Mechanicsburg is a small town located about 7 miles southeast of Urbana. The town was founded in 1814 and was the hometown of William Saxbe, Senator, U.S. Attorney General, and Ambassador to India.
Mechanicsburg derived its name from a love affair between a Shawnee princess and an American militia captain. During the days leading up to the War of 1812, a force of American militia and regular army led by General Hull marched on Detroit. As the force moved from southwest Ohio north, they set up camp near Darby Creek where a tribe of Shawnee were living. Captain Culver, one of Hull's mechanics, met Wawanita, the daughter of Chief Ohito and in short time, he fell in love with the young woman. As the army prepared to move on to Detroit, Culver promised Wawanita that he would return.
This military force was doomed to failure because of Hull's fear of Indian reprisals because of his harsh dealings with the Native Americans in the northwest territory. Having secured Fort Detroit, Hull, aware that the area was filled with Native Americans, refused to push his engagement against the British. In just a few days, his position became surrounded by over 500 warriors. After a brief cannonade by British forces, Hull surrendered the fort, and his men, to the protection of the British. Hull and his 600 regulars were shipped off to Quebec. The remaining 1600 militia and volunteers were paroled home when they promised not to re-enter the war. Captain Culver was one of those released.
When Culver returned to Chief Ohito's village, he found they had moved, but Culver and his friend John Kain decided to layout a town. As the two men were laying out the new village, Wawanita returned to the village as she often did looking for her lover to return. Together the three of them built a cabin where Chief Ohito's camp once stood. As they continued laying out the town, the men asked Wawanita what the name of the new town should be. Her answer: Mechanic!
"Mechanic" was the only English word that Wawanita new: the name she called her lover. Both Culver and Kain agreed on the name and added the word "burg" to the end, thus originated the town of Mechanicsburg.
Today, on the site of Chief Ohito's camp is the Beans-n-Cream, Historical Coffee Corner. This historic corner of Mechanicsburg was the place where John Owen built a log cabin and operated a general store. Later the site was occupied by a bank, the Darby Hotel and the Anderson Inn. In 2002, part of the old hotel was renovated an is now the site of Beans-n-Cream.
Mechanicsburg and the Underground Railroad
The Fugitive Slave Laws enacted by the US Congress allowed federal marshals to arrest slaves that had escaped to the North and take them back to their southern owners. They could also arrest northerners suspected of aiding runaway slaves. It was from these laws that sympathetic abolitionist formed a loose network of like-minded people to help these escaping slaves make their way to Canada and freedom from their oppressive condition. This network would become known as the Underground Railroad.
Mechanicsburg was one stop known to many as being able to provide a safe haven on the Underground Railroad. The small town of Mechanicsburg gained national attention in August 1856 when an escaping slave named Addison White sought refuse. His capture by federal marshals led to an armed conflict between local residents and the marshals.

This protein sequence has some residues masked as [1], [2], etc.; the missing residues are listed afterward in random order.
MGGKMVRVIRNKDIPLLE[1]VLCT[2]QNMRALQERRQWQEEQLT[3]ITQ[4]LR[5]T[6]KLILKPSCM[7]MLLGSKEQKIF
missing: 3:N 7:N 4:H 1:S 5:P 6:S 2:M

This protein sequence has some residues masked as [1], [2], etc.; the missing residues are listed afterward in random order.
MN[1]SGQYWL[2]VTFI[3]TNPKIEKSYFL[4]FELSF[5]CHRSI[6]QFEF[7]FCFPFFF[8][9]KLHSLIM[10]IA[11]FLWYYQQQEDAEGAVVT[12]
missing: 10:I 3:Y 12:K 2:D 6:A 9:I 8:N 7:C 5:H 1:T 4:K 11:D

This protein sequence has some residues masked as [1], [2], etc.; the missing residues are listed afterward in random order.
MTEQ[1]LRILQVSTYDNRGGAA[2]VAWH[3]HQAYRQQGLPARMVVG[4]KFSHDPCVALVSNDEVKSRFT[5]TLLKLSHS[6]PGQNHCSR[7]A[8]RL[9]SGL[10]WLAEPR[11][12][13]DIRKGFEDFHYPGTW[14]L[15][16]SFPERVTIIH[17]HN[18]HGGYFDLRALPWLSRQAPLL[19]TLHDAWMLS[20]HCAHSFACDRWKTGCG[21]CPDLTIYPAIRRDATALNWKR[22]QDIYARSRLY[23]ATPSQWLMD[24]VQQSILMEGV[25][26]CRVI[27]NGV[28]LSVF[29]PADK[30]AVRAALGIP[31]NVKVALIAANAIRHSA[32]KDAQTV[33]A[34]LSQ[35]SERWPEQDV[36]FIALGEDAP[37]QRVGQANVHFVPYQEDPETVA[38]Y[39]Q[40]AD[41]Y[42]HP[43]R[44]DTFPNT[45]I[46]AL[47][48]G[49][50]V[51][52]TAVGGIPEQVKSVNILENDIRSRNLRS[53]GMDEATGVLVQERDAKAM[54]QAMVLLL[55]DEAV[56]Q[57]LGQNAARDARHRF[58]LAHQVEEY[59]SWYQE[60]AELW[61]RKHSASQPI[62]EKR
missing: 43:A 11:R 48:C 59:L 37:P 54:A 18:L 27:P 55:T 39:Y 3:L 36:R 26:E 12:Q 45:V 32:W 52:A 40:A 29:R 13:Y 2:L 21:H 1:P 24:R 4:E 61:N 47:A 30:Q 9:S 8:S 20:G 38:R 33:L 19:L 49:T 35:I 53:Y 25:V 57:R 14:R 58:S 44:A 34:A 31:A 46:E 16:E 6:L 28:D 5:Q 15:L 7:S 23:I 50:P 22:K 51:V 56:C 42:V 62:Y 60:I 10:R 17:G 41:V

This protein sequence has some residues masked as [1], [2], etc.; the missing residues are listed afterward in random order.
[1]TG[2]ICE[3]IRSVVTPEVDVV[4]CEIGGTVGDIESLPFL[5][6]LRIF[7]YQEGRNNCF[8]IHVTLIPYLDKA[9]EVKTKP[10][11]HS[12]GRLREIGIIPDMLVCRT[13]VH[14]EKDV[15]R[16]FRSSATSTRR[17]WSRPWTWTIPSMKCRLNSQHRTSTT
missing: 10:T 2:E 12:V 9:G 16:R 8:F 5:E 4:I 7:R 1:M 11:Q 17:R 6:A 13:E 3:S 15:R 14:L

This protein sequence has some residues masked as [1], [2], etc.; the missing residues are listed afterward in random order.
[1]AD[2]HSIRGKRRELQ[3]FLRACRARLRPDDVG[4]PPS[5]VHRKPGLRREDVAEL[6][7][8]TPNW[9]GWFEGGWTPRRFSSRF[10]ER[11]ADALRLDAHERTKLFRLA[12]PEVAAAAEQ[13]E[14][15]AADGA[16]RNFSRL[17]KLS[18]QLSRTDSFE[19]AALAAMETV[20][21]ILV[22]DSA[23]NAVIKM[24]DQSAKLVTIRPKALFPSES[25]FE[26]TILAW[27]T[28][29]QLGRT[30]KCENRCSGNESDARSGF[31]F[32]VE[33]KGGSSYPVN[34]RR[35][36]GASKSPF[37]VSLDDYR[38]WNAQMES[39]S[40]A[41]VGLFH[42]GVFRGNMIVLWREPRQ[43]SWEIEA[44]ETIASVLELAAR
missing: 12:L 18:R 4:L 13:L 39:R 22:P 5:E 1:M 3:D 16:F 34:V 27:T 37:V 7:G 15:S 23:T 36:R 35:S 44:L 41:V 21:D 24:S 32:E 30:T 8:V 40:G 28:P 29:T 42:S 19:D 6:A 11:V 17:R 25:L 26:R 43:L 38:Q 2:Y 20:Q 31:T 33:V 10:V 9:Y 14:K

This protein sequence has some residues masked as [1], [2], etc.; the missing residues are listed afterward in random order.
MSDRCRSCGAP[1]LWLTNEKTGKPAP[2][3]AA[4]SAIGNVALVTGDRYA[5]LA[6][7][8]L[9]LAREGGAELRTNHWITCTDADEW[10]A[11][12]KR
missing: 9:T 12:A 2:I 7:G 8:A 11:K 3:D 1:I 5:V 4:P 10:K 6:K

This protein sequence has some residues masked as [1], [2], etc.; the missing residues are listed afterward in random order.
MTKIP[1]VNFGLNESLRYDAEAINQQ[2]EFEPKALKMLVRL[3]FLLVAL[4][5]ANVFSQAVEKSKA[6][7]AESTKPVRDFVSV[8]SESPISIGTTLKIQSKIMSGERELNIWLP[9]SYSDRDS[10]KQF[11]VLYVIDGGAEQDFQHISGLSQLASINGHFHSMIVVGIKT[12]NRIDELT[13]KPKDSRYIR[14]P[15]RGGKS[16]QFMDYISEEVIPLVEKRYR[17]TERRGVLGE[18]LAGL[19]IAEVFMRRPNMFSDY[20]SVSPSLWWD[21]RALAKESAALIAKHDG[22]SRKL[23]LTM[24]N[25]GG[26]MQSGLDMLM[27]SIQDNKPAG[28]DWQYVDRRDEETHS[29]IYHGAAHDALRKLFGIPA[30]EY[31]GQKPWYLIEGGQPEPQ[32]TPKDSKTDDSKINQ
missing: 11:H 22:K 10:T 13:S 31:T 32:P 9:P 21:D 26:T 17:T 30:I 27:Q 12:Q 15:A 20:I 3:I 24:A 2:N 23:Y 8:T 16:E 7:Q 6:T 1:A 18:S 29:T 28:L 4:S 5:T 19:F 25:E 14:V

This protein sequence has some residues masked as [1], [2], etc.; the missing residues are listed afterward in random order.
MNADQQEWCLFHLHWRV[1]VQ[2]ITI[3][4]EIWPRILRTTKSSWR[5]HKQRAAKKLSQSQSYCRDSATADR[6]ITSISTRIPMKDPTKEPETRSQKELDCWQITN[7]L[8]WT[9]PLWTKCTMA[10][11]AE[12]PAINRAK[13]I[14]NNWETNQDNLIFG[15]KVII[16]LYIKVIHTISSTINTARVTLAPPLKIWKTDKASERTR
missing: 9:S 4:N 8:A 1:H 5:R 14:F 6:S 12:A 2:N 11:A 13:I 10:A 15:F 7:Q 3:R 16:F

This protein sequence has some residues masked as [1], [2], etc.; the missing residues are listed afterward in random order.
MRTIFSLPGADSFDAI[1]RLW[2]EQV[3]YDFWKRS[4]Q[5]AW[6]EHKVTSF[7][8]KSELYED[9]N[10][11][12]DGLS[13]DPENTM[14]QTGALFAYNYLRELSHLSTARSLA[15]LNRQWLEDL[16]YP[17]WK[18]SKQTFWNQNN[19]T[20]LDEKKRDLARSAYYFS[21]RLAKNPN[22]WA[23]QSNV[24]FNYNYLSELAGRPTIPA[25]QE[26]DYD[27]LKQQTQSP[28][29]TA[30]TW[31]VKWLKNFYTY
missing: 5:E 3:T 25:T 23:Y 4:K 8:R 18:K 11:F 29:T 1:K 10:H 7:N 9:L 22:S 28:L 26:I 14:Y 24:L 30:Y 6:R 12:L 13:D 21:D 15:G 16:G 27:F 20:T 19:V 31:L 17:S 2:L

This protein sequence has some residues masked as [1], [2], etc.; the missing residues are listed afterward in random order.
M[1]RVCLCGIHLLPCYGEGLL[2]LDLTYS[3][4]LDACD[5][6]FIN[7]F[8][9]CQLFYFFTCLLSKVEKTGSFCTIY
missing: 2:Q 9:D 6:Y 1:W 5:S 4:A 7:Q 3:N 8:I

A number of escaping slaves did not trust the Underground Railroad and decided to trust their fate to their own wits. Addison White was one of those. How these escaping slaves knew where they might find safety is not known, but in Mechanicsburg Ohio, they did.
While many areas became centers of abolitionist activities due to religious influences, Mechanicsburg was not one of those. It was more of a philosophical position that led the townspeople to become one of the most noted stations on the Underground Railroad.
Addison White was an escaped slave who arrived in Mechanicsburg in August 1856. There he met abolitionist Udney Hyde and stayed at his farm while Hyde recovered from a leg injury.
Meanwhile, White's owner Daniel White, learned of his location and went to Mechanicsburg in April 1857 with federal marshals. When attempting to take Addison and arrest Hyde on grounds of violating the Fugitive Slave Law, Hyde's daughter ran to town and brought back residents with pitchforks and shovels to fight the marshals.
Fearing for their lives, the marshals left, but came back to arrest the men who protected White including Charles Taylor, Edward Taylor, Russell Hyde, and Hiram Gutridge. The marshals said they were taking the men to Urbana for a preliminary trial on charges of harboring and protecting a fugitive slave. Instead of going to Urbana, they headed south to Kentucky.
Learning of the arrests, a large number of Champaign County citizens set off on horseback to free their neighbors. The Clark County sheriff joined in the pursuit, but was shot near South Charleston when trying to stop the marshals. The running battle ended in Lumberton near Xenia where the Greene County sheriff arrested the marshals.
The case was finally settled when the people of Mechanicsburg paid $900 for Addison White's freedom.
During the Civil War White joined the 54th Massachusetts Infantry and returned to Mechanicsburg after the war to work for the city's Street Department. He and his second wife Amanda are buried in the nearby Maple Grove Cemetery.